Tags and Tessitura

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As you’ll know if you’ve either read my first book or hung out with barbershoppers for more than five minutes, barbershoppers do like tags.* They like to sing them all night as a social activity, and when they have to sit in an audience and keep quiet, they like the people on stage to sing them for them. Hearing a someone nail a good long post and some serious chord worship gives a particular style of vicarious pleasure that is amplified by all the hours spent in stairwells attempting it yourself.

This is, I suspect, the reason why the genre has developed the phenomenon of the ‘out of context tag’. The arrangement charts its way through the journey of the song, and just as it is heading into where it should culminate, it suddenly dives off into a screaming tag from nowhere. An outsider might think: why would you do that? But an insider knows they do it because the other insiders in the audience will respond with delight.

Now, back in my days in as a Music Category judge, there was some discussion about this, with the aim of triangulating between the quality of musical choice (did the tag fit the song?) and the quality of the performance produced (how well did the ensemble sing it?). Kevin Keller produced the following rather useful matrix to help judges decide how to inflect their score in such circumstances:

tags

My recent listening has focused on the top right box: how often you can tell an out-of-context tag by the way the performers fall off it. A group will be going along perfectly happily, and the audience with them, but when they dive off into what is supposed to be the big finish, they don’t quite make it.

Typically, this is seen as a failing of the ensemble - that they’re good, but not quite good enough. But I am starting to recognise certain features in the arrangements that seem strongly correlated with difficulties in performance. I think the fault may not be with the performer, that is, but with the arrangers.

(Or whoever decides to use that tag, of course. It is one of the irritating facts of an arranger’s life that they spend time and effort crafting a tag that will finish a song effectively, then either the performers or their coaches decide this isn’t big enough for their egos, and rewrite it. And then botch it in performance, and the arranger sighs. Ah well. They botch the ones we write too, so let’s not get too up ourselves here, eh?)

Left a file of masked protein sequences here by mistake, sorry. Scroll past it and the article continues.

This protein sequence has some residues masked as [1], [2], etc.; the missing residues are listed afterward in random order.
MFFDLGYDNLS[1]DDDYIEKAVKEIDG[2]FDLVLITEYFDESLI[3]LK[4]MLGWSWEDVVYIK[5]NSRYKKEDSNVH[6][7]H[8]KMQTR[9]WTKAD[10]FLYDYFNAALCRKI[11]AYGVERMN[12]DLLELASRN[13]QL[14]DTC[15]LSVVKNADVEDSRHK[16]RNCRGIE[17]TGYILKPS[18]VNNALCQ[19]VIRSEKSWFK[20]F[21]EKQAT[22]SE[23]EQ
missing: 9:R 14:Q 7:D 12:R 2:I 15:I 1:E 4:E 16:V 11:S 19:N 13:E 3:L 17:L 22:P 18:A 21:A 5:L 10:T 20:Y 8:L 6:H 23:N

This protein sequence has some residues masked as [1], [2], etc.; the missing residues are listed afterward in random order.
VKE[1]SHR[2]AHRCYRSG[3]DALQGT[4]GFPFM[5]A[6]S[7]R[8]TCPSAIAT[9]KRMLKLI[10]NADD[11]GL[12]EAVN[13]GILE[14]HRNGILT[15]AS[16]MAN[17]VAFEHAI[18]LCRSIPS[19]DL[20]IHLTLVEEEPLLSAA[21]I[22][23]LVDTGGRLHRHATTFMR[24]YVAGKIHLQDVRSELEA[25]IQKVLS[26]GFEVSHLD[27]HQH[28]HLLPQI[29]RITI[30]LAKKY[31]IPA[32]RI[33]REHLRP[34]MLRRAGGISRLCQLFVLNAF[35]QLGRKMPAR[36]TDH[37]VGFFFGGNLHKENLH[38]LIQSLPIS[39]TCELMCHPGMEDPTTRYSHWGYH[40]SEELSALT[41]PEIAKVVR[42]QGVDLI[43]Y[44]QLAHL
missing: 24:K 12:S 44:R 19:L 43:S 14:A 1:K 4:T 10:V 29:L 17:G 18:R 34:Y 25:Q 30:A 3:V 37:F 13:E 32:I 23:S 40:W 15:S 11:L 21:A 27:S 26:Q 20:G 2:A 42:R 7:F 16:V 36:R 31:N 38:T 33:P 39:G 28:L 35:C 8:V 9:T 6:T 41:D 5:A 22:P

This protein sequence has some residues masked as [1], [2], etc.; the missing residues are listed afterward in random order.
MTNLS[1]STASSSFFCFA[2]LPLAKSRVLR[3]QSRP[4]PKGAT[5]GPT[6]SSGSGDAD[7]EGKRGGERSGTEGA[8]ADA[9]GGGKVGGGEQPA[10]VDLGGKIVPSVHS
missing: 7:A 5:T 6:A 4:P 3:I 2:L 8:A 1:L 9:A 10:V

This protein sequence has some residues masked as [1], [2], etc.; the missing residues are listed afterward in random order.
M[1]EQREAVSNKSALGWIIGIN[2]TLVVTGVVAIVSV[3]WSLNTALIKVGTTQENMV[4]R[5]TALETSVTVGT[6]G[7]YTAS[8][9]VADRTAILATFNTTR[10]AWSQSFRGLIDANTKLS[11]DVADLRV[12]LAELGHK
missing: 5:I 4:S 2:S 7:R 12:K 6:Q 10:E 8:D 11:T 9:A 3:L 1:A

So, the particular musical shape I have heard mishandled frequently enough to generalise about goes like this:

  • Coming to the end of the melody, the tenor goes up to the top tonic, and holds it as a post while the lower parts do some business
  • The business resolves with the bass on the tonic an octave below, which is held as a new post
  • The chord is restacked above this, voiced a 10th, with the tenor on the 10th, lead on the upper tonic, and the bari on the 5th. None of these sound particularly secure, but the 10th is the one which is conspicuously strained

Now, you would think that a final chord voiced at a 10th would be more secure than one voiced at a 12th (the 1-1-3-5 voicing, designed to give a mega overtone at octave above), but in fact, you hear this one botched less often. Or, at least, I have heard it sung more securely in the recent performances I am reflecting on here.

And I think issue lies not with the voicing itself, but with its tessitura relative to the rest of the song. (You knew I was going to say this from the title of this post, didn’t you?) The problems arise when the tag breaks out into a pitch space that’s higher than that which preceded it the song.

Of course, that is what the intention is - to move into a new, higher world for a big finish. But if the singers aren’t prepared for it vocally, and the music isn’t prepared for it harmonically, it doesn’t work. In particular, if there has been a clear cadence taking the tenor up to the top tonic as a way to finish the song, this creates a very strong pitch ceiling that contains the music. The subsequent move that breaks through into the next octave is thus not just vocally higher, but is musically struggling against the processes set up within the song.

So, how do we set up our big tags to succeed rather than to fail? Singers and audiences aren’t going to settle at the top tonic just because not everyone can break through into the next register safely. If anything, the fact that not everyone succeeds at these makes them more attractive: the thrill of the risk has always been a major pleasure in the tag.

I think the key thing is exactly that of setting up the tag. There needs to be some sense of need, desire, hunger pulling to up to the final voicing, a sense that the music isn’t finished till you get there.

(This is proving a time-consuming post to write, because I keep thinking of arrangements I’ve delivered in recent months that I want to check will work now I’ve figured this principle out!)